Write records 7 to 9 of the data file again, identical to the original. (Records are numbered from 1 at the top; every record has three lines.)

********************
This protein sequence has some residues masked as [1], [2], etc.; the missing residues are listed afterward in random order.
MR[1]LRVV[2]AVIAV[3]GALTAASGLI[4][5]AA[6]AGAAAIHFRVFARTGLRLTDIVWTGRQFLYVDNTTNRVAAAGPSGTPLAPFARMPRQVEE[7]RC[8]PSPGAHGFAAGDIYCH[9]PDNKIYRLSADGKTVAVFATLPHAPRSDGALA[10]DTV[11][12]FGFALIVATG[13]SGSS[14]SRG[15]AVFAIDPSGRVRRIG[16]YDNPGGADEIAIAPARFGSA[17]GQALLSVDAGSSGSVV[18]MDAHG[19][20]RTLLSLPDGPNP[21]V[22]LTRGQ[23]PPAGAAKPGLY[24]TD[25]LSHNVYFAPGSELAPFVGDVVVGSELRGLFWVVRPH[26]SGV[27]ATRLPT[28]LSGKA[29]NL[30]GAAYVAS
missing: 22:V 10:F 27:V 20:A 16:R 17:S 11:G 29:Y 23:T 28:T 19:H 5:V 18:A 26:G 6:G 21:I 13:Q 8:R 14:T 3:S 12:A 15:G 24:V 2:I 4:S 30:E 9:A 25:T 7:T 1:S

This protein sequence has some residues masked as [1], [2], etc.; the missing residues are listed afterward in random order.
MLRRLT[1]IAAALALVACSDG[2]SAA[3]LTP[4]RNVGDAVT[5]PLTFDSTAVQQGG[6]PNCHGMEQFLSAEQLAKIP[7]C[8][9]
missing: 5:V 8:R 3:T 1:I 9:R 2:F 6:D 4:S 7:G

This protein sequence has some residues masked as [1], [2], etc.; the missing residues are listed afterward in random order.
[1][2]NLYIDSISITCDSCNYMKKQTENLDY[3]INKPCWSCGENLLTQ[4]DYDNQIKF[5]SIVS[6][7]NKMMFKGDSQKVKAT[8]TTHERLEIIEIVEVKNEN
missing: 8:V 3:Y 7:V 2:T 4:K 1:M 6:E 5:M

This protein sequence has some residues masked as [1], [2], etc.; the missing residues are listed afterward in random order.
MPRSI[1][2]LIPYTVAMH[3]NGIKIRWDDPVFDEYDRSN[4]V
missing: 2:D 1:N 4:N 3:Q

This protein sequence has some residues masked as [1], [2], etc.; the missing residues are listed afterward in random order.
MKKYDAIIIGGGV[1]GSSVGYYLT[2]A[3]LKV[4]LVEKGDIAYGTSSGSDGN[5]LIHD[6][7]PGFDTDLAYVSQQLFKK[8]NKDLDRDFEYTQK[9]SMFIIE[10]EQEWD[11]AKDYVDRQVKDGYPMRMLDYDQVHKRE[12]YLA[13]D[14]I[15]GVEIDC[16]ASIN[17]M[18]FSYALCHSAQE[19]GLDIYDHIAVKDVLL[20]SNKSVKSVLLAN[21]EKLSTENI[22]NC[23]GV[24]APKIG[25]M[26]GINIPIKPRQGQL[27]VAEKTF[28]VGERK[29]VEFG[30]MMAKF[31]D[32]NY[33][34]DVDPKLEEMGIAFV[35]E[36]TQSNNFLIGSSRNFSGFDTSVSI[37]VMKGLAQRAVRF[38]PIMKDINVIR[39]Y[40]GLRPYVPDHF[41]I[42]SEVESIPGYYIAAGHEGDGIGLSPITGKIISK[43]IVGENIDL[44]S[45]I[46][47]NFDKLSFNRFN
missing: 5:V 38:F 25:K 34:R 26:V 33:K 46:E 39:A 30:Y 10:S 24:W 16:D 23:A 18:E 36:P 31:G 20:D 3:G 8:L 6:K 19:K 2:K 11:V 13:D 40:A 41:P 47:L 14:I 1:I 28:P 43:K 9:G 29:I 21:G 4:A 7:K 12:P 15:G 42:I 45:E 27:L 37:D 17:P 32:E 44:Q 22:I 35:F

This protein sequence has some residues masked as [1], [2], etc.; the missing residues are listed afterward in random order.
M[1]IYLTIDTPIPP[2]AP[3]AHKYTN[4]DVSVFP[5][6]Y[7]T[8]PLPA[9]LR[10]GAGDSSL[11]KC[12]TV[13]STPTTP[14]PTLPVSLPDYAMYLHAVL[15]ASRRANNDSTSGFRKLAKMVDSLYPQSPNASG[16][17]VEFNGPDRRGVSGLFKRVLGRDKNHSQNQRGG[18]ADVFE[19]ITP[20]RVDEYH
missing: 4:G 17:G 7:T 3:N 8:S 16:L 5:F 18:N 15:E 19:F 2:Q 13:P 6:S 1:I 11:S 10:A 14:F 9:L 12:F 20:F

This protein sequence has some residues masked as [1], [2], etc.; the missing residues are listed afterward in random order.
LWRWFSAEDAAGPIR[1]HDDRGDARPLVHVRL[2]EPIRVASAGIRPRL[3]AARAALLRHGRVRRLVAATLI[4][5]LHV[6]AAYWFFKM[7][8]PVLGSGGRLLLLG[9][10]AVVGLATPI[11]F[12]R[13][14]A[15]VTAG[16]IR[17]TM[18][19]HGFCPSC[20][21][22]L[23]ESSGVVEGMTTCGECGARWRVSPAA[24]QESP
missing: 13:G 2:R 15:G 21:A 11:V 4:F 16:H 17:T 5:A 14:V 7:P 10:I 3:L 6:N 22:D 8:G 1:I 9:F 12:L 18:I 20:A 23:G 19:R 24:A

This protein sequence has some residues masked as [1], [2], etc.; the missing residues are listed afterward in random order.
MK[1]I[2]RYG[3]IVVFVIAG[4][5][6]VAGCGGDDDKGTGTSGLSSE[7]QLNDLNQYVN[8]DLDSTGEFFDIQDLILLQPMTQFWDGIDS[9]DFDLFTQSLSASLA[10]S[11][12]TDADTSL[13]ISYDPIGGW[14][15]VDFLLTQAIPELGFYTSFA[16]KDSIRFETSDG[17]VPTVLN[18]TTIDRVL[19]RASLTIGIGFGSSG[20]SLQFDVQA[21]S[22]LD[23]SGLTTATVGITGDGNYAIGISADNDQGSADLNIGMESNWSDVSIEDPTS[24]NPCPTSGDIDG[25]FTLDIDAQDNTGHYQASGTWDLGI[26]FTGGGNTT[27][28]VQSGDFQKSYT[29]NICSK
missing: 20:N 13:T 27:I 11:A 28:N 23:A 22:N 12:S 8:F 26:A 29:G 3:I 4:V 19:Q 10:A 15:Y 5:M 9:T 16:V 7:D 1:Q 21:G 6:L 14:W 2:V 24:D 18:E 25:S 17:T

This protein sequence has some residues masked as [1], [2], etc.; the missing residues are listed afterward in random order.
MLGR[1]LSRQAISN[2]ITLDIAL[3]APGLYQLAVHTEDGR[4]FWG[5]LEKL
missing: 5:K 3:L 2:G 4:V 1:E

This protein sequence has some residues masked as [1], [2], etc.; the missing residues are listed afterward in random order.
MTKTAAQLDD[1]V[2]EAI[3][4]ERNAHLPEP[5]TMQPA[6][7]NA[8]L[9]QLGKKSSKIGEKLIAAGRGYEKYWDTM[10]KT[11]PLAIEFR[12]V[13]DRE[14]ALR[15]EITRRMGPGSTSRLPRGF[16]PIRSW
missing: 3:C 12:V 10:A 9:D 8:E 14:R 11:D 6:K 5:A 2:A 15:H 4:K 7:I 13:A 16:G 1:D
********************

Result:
This protein sequence has some residues masked as [1], [2], etc.; the missing residues are listed afterward in random order.
LWRWFSAEDAAGPIR[1]HDDRGDARPLVHVRL[2]EPIRVASAGIRPRL[3]AARAALLRHGRVRRLVAATLI[4][5]LHV[6]AAYWFFKM[7][8]PVLGSGGRLLLLG[9][10]AVVGLATPI[11]F[12]R[13][14]A[15]VTAG[16]IR[17]TM[18][19]HGFCPSC[20][21][22]L[23]ESSGVVEGMTTCGECGARWRVSPAA[24]QESP
missing: 13:G 2:R 15:G 21:A 11:V 4:F 16:H 17:T 5:A 14:V 7:P 10:I 3:L 6:N 22:D 8:G 1:I 9:F 12:L 18:I 20:A 23:G 19:R 24:A

This protein sequence has some residues masked as [1], [2], etc.; the missing residues are listed afterward in random order.
MK[1]I[2]RYG[3]IVVFVIAG[4][5][6]VAGCGGDDDKGTGTSGLSSE[7]QLNDLNQYVN[8]DLDSTGEFFDIQDLILLQPMTQFWDGIDS[9]DFDLFTQSLSASLA[10]S[11][12]TDADTSL[13]ISYDPIGGW[14][15]VDFLLTQAIPELGFYTSFA[16]KDSIRFETSDG[17]VPTVLN[18]TTIDRVL[19]RASLTIGIGFGSSG[20]SLQFDVQA[21]S[22]LD[23]SGLTTATVGITGDGNYAIGISADNDQGSADLNIGMESNWSDVSIEDPTS[24]NPCPTSGDIDG[25]FTLDIDAQDNTGHYQASGTWDLGI[26]FTGGGNTT[27][28]VQSGDFQKSYT[29]NICSK
missing: 20:N 13:T 27:I 11:A 28:N 23:A 22:N 12:S 8:F 26:A 29:G 3:I 4:V 19:Q 10:A 15:Y 5:M 9:T 16:V 7:D 1:Q 21:G 6:L 14:W 2:V 24:D 18:E 25:S 17:T

This protein sequence has some residues masked as [1], [2], etc.; the missing residues are listed afterward in random order.
MLGR[1]LSRQAISN[2]ITLDIAL[3]APGLYQLAVHTEDGR[4]FWG[5]LEKL
missing: 5:K 3:L 2:G 4:V 1:E